The princess platform
You don’t need a Prince Charming to live happily ever after
IT’S TAKEN as a given in America that every girl aspires to be a princess. This is no surprise, given how much merchandise for girls is bejeweled, bedazzled, or marked with someone wearing a tiara.
Whether girls aspire to be Kate Middleton is an entirely different question.
Yes, the marketing mavens — who really want you to buy that Kate-and-Wills commemorative coffee mug — are hawking Friday’s royal wedding as a source of aspiration: a reason to gather tweens around the TV set and get them dreaming about happily-ever-after. And maybe it’s working in England, where people accept the concept of noble lineage and also eat blood pudding for breakfast, and where Friday marks the day when a commoner marries herself through the royal gates.
In America, princess-dom is far less dependent on a prince’s love, or even his existence. Disney’s innovation in packaging Cinderella, Sleeping Beauty, and Belle as a single marketing unit was divorcing the princesses from fairy tales entirely, replacing the concept of happily-ever-after with perfectly-happy-right-now.
Being a princess today means luxuriating in girl stuff: tea parties, pedicures, feather boas. Princessdom is an attitude, and an egalitarian one, given that all it takes is a set of props on sale at
As crass as this can be, it’s far more appealing than the alternative. Real royal weddings have not historically been happy affairs; most weren’t romances so much as human treaties, often involving a young woman and her much older cousin. Even Princess Diana’s wedding, 30 years ago, was a tragedy wrapped in tulle: a wide-eyed woman, pushed into the arms of a crusty older guy who carried a torch for somebody else.
The royal family was cast as the villain in that one, though some recent movies have proffered a kind of condescending sympathy toward the poor dears — a sense that they’re actually less than us, not more, and that their cloistered, coddled lifestyle is nothing to wish for. Last year’s “The King’s Speech’’ and 2006’s “The Queen’’ showed us a miserable, emotionally stunted bunch, with a duty to their people, but little human contact. When Princess Diana died, we were reminded, Queen Elizabeth misread the public mood completely, and huddled in Scotland with her husband and dogs until her prime minister swooped in to save the monarchy.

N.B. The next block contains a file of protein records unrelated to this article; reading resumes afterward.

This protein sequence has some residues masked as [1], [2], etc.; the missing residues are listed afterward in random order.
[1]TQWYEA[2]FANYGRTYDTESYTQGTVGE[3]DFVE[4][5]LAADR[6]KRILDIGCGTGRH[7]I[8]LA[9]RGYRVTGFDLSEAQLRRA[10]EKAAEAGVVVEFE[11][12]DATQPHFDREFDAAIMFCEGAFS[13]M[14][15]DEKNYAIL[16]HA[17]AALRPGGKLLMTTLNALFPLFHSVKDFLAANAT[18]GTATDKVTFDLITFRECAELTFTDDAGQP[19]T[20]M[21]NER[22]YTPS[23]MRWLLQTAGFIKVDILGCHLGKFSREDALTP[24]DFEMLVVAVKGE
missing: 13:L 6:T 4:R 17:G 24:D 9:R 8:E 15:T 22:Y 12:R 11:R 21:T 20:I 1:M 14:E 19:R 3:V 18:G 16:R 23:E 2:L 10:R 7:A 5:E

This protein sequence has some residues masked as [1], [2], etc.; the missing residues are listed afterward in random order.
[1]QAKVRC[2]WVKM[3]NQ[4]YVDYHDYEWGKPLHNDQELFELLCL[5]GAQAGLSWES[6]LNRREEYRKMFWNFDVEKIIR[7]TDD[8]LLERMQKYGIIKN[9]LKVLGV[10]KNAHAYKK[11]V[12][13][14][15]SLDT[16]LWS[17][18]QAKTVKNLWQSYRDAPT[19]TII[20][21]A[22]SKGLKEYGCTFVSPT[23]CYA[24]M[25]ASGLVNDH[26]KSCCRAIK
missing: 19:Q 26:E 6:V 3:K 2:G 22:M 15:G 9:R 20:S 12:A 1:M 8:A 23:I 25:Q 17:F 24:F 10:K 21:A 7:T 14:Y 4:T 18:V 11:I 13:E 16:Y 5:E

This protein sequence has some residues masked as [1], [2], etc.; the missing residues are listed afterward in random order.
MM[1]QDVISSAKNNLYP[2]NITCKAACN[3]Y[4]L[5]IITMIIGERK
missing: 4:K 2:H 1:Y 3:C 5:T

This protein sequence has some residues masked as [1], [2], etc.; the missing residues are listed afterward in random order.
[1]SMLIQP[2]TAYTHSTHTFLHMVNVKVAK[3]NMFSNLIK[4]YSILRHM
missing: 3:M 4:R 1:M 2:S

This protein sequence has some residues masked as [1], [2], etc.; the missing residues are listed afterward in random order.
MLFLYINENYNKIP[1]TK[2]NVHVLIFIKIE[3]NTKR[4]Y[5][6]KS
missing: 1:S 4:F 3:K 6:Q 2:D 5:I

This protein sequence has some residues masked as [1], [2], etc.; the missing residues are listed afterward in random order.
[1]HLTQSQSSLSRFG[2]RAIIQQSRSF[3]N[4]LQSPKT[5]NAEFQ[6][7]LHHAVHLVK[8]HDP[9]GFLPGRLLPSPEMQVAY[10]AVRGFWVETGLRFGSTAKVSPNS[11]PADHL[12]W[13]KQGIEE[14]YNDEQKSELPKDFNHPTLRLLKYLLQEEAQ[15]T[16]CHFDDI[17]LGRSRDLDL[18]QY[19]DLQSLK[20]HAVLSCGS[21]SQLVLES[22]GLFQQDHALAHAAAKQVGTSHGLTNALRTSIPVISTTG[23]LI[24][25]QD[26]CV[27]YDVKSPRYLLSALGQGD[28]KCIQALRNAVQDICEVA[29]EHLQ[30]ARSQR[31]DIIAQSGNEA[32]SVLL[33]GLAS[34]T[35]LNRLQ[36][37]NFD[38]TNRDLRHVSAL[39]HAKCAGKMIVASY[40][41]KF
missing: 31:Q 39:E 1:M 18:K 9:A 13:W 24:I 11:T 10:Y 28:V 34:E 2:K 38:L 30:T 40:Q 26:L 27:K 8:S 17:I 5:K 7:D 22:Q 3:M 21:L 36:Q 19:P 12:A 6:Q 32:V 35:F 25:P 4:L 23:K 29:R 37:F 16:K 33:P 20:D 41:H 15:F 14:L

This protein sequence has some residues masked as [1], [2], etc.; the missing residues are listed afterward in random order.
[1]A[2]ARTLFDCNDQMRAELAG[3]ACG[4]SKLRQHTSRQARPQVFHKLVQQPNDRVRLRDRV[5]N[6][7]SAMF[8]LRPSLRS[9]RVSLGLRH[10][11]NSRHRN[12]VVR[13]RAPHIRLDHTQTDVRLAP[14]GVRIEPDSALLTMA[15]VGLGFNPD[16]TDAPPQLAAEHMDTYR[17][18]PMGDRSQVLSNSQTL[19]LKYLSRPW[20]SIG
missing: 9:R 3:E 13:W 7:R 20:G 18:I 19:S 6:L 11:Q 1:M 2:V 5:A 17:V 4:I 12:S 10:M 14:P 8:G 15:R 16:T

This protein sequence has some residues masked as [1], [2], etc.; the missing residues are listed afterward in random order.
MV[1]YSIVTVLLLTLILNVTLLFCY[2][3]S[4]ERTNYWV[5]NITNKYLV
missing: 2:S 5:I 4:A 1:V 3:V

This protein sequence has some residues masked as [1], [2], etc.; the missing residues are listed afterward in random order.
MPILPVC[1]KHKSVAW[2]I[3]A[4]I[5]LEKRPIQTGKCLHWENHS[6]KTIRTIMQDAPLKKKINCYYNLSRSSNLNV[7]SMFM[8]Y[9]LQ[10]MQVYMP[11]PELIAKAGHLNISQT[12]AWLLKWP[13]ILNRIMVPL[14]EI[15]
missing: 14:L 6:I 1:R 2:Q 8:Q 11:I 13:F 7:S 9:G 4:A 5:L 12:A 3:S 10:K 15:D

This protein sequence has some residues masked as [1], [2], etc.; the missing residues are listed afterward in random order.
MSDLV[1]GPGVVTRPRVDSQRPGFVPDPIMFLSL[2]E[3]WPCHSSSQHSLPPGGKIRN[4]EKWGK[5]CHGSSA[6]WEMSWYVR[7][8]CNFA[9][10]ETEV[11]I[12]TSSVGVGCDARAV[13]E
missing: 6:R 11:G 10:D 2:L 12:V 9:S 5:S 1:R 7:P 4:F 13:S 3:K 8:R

It was a sort of Cinderella story in reverse, and Diana turned out to be its modern, American-style tragic heroine. A woman who seemed naive and shellshocked on her wedding day grew up to be one of the savviest celebrities in history, a woman who managed to maximize her glamour without losing her show of innocence. She played her position perfectly — and didn’t need a husband, after all.
That’s the image of a princess that America celebrates, even amid the overblown wedding frenzy. Julie Hall, a PR executive from Charlestown, is throwing one of those early-morning wedding parties you’ve heard about, with a catered cake and fancy printed invitations and mock-ups of Kate’s engagement ring. But her obsession is sign of modern womanhood as much as Anglophilia. Hall got hooked on the royals as a 10-year-old, watching Diana get wed. But she got into PR because she saw what Diana could do.
That’s one thing Kate Middleton will get from her royal marriage, too: the power of a platform. Which wedding dress she chooses will set the fashion standard for a decade. Which causes she chooses will get funding and attention. Whether she works — apparently, an open question — could influence women in her country, perhaps beyond.
That’s enviable clout, and if true love came along with it . . . well, that would be icing on the cake. But make no mistake: the girls who watch Friday’s wedding won’t be pining much for William (who seems pleasant enough, and balding, and kind of bland). They’ll be more interested in Kate’s shoes, and where they can buy the knock-offs. American princess types know how to make themselves happy.
Joanna Weiss can be reached at firstname.lastname@example.org.